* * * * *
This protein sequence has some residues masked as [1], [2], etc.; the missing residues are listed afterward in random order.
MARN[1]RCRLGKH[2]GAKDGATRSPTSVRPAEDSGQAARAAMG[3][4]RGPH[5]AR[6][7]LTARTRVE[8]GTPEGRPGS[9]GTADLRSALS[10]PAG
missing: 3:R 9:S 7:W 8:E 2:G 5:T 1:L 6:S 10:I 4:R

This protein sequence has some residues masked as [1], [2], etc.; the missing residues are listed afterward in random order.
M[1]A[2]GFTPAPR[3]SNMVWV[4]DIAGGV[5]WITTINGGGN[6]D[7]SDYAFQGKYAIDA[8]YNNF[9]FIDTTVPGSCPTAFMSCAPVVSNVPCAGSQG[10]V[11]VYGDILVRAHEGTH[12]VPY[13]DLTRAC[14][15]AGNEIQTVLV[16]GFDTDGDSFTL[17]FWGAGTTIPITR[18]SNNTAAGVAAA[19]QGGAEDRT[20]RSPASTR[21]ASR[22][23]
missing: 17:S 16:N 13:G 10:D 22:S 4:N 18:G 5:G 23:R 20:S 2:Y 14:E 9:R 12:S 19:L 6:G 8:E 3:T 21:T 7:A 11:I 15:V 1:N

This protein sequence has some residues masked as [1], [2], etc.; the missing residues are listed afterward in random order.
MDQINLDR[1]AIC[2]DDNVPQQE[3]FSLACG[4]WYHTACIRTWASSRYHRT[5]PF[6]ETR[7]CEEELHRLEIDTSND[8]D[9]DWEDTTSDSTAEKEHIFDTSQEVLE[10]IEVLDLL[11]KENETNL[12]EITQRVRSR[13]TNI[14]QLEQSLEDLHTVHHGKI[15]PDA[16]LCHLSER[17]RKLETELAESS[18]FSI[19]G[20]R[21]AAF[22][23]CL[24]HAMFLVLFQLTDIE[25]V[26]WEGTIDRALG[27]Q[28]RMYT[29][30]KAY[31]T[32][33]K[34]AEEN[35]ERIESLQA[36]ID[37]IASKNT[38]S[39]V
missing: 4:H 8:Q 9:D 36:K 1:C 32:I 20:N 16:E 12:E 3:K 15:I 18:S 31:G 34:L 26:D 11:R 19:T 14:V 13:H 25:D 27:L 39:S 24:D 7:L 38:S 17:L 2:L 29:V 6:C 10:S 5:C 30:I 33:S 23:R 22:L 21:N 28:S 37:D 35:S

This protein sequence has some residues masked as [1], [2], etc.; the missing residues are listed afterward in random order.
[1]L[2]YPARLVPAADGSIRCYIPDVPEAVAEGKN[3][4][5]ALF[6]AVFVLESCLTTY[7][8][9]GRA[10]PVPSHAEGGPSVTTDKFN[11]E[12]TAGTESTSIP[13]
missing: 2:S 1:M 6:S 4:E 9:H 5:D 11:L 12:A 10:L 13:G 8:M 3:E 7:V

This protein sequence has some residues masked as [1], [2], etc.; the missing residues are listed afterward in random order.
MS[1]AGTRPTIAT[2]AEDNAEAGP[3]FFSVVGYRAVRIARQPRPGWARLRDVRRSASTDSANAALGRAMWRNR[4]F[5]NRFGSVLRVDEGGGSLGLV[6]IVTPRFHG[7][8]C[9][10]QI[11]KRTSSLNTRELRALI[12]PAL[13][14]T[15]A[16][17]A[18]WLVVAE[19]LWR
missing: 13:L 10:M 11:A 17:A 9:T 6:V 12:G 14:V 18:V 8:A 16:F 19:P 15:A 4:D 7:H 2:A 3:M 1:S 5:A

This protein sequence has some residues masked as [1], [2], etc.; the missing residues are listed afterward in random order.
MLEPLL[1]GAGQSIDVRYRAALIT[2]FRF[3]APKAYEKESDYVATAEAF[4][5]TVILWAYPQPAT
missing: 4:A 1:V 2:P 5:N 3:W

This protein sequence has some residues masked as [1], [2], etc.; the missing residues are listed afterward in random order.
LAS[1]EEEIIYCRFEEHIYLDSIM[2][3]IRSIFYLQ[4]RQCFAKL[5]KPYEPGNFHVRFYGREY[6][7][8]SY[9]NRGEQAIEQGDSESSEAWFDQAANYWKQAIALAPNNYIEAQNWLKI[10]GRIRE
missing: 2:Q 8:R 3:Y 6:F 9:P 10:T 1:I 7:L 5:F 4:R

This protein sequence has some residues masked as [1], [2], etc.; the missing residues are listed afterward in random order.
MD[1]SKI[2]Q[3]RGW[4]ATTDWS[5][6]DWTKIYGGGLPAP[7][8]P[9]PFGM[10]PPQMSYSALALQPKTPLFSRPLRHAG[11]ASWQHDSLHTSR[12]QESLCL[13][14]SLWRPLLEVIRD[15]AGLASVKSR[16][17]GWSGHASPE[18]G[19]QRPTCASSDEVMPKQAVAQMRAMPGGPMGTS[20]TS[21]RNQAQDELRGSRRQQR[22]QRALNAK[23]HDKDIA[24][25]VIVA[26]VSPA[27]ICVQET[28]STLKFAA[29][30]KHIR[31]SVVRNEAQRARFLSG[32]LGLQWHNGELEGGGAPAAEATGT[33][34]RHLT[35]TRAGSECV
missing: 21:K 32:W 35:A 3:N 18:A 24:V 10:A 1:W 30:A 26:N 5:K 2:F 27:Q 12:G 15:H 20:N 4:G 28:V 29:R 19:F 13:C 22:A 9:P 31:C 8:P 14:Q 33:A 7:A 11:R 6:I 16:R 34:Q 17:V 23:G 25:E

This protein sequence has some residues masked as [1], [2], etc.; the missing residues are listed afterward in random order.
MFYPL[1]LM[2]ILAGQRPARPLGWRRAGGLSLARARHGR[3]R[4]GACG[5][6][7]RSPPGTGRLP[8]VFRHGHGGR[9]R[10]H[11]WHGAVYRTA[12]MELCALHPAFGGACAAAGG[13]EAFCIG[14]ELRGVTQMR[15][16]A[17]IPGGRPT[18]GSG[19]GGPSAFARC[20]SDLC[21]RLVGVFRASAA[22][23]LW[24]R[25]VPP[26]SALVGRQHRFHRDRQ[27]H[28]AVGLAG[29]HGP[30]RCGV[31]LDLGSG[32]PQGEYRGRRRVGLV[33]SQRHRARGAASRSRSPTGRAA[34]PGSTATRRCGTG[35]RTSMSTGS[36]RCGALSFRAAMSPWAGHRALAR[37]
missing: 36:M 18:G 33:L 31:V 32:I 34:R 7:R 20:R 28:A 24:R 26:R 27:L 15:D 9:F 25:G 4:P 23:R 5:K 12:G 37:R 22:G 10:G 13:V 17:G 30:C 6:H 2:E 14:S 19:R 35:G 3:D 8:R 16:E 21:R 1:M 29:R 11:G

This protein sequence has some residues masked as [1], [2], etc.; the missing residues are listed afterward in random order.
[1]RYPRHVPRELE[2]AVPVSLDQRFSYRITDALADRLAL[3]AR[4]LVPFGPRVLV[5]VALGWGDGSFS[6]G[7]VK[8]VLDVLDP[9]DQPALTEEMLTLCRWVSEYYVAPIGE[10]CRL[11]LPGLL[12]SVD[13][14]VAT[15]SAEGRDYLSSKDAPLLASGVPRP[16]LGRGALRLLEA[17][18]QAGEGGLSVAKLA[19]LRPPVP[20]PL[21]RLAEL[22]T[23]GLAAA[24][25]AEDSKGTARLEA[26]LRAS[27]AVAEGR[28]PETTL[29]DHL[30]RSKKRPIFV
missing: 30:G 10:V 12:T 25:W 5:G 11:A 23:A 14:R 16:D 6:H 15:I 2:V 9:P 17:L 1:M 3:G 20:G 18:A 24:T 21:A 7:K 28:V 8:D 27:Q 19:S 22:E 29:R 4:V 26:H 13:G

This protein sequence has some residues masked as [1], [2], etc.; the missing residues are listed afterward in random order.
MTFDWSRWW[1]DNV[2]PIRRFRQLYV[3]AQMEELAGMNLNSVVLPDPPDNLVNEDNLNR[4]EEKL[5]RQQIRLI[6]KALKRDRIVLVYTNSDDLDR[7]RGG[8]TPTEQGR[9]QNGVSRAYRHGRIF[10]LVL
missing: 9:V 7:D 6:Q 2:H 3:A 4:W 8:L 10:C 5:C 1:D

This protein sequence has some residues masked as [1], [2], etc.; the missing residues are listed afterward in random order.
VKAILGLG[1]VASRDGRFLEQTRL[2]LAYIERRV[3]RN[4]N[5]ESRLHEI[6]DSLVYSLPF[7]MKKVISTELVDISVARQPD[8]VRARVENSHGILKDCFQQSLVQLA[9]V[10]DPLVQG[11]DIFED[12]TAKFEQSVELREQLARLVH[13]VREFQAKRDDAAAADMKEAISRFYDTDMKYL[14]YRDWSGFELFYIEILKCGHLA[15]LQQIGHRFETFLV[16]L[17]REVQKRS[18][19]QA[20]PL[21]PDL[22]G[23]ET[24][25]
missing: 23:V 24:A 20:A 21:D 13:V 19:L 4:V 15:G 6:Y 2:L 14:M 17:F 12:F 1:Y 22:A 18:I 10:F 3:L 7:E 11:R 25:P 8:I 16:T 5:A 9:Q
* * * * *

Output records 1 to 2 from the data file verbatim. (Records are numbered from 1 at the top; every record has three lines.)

This protein sequence has some residues masked as [1], [2], etc.; the missing residues are listed afterward in random order.
MARN[1]RCRLGKH[2]GAKDGATRSPTSVRPAEDSGQAARAAMG[3][4]RGPH[5]AR[6][7]LTARTRVE[8]GTPEGRPGS[9]GTADLRSALS[10]PAG
missing: 3:R 9:S 7:W 8:E 2:G 5:T 1:L 6:S 10:I 4:R

This protein sequence has some residues masked as [1], [2], etc.; the missing residues are listed afterward in random order.
M[1]A[2]GFTPAPR[3]SNMVWV[4]DIAGGV[5]WITTINGGGN[6]D[7]SDYAFQGKYAIDA[8]YNNF[9]FIDTTVPGSCPTAFMSCAPVVSNVPCAGSQG[10]V[11]VYGDILVRAHEGTH[12]VPY[13]DLTRAC[14][15]AGNEIQTVLV[16]GFDTDGDSFTL[17]FWGAGTTIPITR[18]SNNTAAGVAAA[19]QGGAEDRT[20]RSPASTR[21]ASR[22][23]
missing: 17:S 16:N 13:G 10:D 22:S 4:N 18:G 5:G 23:R 20:S 2:Y 14:E 9:R 12:S 19:L 6:G 8:E 3:T 21:T 7:A 11:I 15:V 1:N